Tuesday, February 23, 2010

Getting Started with Translation Style Guides

Whenever a translator or a translation editor makes a choice that affects consistency, that choice should be recorded in a glossary or style guide. A simple rule to get started is that translation style guides should contain every choice that can not be recorded in a translation glossary or a translation memory.

Instructions and choices that should be included in translation style guides are listed in Annex D of European Standard 15038 for translation services (see page 15). The elements detailed in the PDF include the following:

  • Punctuation
  • Spelling
  • Formatting
  • Adaptations
  • Language-specific and client preferences
  • Common errors to be avoided
  • Other miscellaneous elements

Effective translation style guides can vary in length and detail, as exemplified by the following downloadable style guides from the technology industry:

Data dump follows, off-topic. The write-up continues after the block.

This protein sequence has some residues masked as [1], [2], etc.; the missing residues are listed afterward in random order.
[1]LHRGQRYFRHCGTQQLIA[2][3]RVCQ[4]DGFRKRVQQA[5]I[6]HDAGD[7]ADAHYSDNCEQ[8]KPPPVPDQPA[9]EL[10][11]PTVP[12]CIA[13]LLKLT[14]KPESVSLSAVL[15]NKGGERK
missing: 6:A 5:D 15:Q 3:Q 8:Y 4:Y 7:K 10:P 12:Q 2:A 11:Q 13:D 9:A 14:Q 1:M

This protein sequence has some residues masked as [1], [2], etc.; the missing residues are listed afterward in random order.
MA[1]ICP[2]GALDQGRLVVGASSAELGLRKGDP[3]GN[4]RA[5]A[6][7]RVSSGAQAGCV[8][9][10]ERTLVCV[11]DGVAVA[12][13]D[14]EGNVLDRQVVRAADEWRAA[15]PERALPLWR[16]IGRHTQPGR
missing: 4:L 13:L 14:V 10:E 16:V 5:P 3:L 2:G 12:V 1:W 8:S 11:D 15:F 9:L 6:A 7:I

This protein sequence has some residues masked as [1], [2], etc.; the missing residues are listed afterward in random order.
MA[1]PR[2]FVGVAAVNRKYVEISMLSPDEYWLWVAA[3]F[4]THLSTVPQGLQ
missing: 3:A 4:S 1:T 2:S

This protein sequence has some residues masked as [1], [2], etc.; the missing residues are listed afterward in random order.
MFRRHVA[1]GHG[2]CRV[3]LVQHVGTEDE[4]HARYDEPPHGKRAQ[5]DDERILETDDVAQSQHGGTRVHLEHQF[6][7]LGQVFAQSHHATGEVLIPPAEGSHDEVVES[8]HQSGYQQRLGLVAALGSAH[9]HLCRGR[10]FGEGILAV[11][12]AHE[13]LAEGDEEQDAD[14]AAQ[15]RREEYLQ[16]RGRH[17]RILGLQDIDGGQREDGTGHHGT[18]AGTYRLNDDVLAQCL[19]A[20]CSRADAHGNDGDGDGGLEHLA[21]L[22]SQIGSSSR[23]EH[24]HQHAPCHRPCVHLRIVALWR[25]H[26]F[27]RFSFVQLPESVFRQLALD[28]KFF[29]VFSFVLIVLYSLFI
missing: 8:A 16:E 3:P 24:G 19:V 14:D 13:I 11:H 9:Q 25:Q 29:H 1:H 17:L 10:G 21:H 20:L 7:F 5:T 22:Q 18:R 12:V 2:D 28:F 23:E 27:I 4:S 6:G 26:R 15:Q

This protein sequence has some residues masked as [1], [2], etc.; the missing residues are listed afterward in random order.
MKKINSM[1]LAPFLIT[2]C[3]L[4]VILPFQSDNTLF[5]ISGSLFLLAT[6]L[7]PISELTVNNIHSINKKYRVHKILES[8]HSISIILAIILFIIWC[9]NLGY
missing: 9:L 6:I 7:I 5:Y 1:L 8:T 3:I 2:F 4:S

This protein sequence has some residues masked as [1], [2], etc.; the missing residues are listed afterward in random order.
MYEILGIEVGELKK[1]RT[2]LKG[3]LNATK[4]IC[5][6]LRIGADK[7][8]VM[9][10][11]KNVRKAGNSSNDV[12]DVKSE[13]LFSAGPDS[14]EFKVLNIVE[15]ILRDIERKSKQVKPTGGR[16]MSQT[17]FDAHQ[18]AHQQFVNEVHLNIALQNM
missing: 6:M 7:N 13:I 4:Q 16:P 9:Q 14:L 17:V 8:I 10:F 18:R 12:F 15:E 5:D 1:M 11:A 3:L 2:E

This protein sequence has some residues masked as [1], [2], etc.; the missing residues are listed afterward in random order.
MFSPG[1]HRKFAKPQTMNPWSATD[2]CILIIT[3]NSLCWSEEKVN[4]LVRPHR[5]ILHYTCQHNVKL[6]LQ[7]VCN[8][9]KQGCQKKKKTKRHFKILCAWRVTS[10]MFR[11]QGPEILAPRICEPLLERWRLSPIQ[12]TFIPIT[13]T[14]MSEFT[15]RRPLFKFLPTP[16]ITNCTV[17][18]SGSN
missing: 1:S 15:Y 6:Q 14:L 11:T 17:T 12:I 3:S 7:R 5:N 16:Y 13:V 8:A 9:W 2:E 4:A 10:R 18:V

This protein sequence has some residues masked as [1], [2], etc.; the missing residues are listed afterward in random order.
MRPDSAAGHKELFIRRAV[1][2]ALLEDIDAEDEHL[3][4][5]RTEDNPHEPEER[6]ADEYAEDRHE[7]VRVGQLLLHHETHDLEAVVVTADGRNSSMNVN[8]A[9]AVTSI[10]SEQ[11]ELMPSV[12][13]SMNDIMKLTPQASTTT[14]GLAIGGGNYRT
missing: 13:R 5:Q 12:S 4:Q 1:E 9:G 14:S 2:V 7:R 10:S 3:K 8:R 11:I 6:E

Google's Translation Style Guide: a single guide for all languages that is simple and concise.

Oracle and Sun's Language Style Guides: guides in 8 languages, each of at least moderate length, French, Spanish, German, Simplified Chinese, Traditional Chinese, Japanese, Korean, Swedish

Microsoft's Language Style Guides: guides for 90+ languages, each of varying length
Other international organizations and governments with respectable translation teams have also made their translation style guides available online for download:

The World Bank Translation Style Guide: English, French, Arabic, Spanish
The European Commission Translation Style Guides: English, Danish, Finnish, Portuguese, Slovene, Spanish, Swedish, and other languages.

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